WASHINGTON - The federal banking agencies plan to publish final safety and soundness guidelines today that will be used to identify problem banks.

The standards, which are required by the Federal Deposit Insurance Corporation Improvement Act of 1991, specify that regulators want banks to maintain adequate internal controls, to document loans effectively, to avoid excessive compensation, and to limit interest rate risk exposure.

The guidelines, which are to take effect Aug. 9, also give regulators the power to order problem banks to file safety-and-soundness compliance plans.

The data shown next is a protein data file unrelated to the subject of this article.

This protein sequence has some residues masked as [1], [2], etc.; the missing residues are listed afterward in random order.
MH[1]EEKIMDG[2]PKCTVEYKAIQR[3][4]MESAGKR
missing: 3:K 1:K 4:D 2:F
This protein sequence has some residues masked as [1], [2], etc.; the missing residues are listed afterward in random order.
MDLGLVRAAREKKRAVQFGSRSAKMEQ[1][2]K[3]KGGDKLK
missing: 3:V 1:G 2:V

The four agencies also asked for public comment on two new guidelines. The first, an assets quality standard, coaches banks to identify and correct asset-quality problems as they arise. The second guideline, called the "earnings standard," tells banks to make enough money to maintain their capital levels.

Clearly, according to Ronald Glancz, a law partner at Venable, Baetjer, Howard & Civiletti, these are common-sense instructions that any well-run bank is already following.

The safety and soundness guidelines are far more palatable to the industry than the version first proposed in 1992.

"A lot of it is common sense," Mr. Glancz said. "It is safe-and-sound banking."

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